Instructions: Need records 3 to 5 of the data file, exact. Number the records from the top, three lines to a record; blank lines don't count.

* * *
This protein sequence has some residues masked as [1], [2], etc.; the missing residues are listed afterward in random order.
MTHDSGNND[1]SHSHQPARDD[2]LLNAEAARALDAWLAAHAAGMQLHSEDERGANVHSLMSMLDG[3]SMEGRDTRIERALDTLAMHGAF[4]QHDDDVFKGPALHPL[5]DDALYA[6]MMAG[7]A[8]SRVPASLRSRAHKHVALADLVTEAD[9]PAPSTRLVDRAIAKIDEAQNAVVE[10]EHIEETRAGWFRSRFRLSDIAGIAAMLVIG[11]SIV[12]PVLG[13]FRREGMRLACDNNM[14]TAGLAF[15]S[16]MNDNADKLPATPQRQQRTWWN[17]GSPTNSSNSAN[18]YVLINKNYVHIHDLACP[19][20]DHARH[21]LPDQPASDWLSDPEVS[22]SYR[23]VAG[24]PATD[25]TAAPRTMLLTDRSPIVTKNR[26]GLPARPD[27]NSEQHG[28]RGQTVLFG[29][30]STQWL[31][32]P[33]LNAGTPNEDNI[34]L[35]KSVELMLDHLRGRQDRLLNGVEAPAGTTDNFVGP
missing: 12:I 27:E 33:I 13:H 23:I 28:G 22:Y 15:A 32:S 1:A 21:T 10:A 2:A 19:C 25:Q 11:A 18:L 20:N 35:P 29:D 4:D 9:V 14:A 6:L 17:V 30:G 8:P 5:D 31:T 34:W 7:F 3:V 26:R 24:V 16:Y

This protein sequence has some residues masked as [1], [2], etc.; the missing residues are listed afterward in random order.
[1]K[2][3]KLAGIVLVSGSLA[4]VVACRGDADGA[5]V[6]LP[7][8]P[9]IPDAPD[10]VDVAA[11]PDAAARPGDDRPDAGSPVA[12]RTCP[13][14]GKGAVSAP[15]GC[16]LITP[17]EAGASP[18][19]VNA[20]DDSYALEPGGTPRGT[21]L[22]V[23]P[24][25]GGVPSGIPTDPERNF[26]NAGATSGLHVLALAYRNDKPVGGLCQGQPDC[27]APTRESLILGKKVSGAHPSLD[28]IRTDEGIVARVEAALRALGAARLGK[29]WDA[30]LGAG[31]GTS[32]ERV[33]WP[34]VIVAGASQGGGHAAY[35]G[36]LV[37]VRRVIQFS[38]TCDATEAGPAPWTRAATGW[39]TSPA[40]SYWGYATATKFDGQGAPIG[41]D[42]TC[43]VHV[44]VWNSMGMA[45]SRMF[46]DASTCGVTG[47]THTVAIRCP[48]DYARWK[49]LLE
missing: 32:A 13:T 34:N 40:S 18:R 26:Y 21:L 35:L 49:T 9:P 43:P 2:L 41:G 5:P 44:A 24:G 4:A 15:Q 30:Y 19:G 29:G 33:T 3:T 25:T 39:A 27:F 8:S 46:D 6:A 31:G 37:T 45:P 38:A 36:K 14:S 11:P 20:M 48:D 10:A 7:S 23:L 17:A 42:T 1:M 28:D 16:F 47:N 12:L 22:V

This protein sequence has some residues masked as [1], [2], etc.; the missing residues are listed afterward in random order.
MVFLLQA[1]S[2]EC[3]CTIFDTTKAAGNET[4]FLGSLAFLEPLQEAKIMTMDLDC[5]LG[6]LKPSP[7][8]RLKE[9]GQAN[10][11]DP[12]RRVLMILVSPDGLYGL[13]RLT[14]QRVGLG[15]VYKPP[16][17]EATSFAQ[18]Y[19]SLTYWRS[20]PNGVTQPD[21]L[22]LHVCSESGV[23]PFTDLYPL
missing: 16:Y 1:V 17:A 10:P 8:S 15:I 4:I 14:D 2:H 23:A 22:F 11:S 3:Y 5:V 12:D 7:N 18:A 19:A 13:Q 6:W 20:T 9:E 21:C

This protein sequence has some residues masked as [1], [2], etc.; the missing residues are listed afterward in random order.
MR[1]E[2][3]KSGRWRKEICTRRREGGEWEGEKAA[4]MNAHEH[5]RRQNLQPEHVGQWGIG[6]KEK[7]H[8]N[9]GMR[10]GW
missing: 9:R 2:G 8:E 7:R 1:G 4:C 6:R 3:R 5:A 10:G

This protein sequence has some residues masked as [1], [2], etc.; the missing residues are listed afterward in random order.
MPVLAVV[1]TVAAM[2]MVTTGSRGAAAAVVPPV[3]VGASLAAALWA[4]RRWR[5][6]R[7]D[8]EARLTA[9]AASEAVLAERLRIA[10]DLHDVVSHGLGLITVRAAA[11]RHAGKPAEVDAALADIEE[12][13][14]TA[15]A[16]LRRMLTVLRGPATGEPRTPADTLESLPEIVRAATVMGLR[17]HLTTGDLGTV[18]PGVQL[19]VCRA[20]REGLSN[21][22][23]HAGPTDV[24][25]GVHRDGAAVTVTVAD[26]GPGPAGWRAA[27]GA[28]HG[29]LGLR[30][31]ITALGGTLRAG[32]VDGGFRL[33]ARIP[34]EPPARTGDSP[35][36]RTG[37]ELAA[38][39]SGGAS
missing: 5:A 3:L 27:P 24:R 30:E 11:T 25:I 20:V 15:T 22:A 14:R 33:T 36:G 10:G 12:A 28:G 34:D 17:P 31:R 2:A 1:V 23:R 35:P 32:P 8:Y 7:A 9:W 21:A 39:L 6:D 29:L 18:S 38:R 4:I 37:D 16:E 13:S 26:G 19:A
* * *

This protein sequence has some residues masked as [1], [2], etc.; the missing residues are listed afterward in random order.
MVFLLQA[1]S[2]EC[3]CTIFDTTKAAGNET[4]FLGSLAFLEPLQEAKIMTMDLDC[5]LG[6]LKPSP[7][8]RLKE[9]GQAN[10][11]DP[12]RRVLMILVSPDGLYGL[13]RLT[14]QRVGLG[15]VYKPP[16][17]EATSFAQ[18]Y[19]SLTYWRS[20]PNGVTQPD[21]L[22]LHVCSESGV[23]PFTDLYPL
missing: 16:Y 1:V 17:A 10:P 8:S 15:I 4:I 14:D 2:H 23:A 22:F 11:S 3:Y 5:V 12:D 7:N 18:A 19:A 13:Q 6:W 20:T 9:E 21:C

This protein sequence has some residues masked as [1], [2], etc.; the missing residues are listed afterward in random order.
MR[1]E[2][3]KSGRWRKEICTRRREGGEWEGEKAA[4]MNAHEH[5]RRQNLQPEHVGQWGIG[6]KEK[7]H[8]N[9]GMR[10]GW
missing: 9:R 2:G 8:E 7:R 1:G 4:C 6:R 3:R 5:A 10:G

This protein sequence has some residues masked as [1], [2], etc.; the missing residues are listed afterward in random order.
MPVLAVV[1]TVAAM[2]MVTTGSRGAAAAVVPPV[3]VGASLAAALWA[4]RRWR[5][6]R[7]D[8]EARLTA[9]AASEAVLAERLRIA[10]DLHDVVSHGLGLITVRAAA[11]RHAGKPAEVDAALADIEE[12][13][14]TA[15]A[16]LRRMLTVLRGPATGEPRTPADTLESLPEIVRAATVMGLR[17]HLTTGDLGTV[18]PGVQL[19]VCRA[20]REGLSN[21][22][23]HAGPTDV[24][25]GVHRDGAAVTVTVAD[26]GPGPAGWRAA[27]GA[28]HG[29]LGLR[30][31]ITALGGTLRAG[32]VDGGFRL[33]ARIP[34]EPPARTGDSP[35][36]RTG[37]ELAA[38][39]SGGAS
missing: 5:A 3:L 27:P 24:R 30:E 11:T 25:I 20:V 15:T 22:A 14:R 33:T 36:G 10:G 12:A 28:G 34:D 17:P 31:R 2:A 1:V 23:R 35:P 32:P 8:Y 7:A 9:W 21:A 39:L 6:D 29:L 18:S 38:R 4:I 37:D 16:E 13:S 26:G 19:A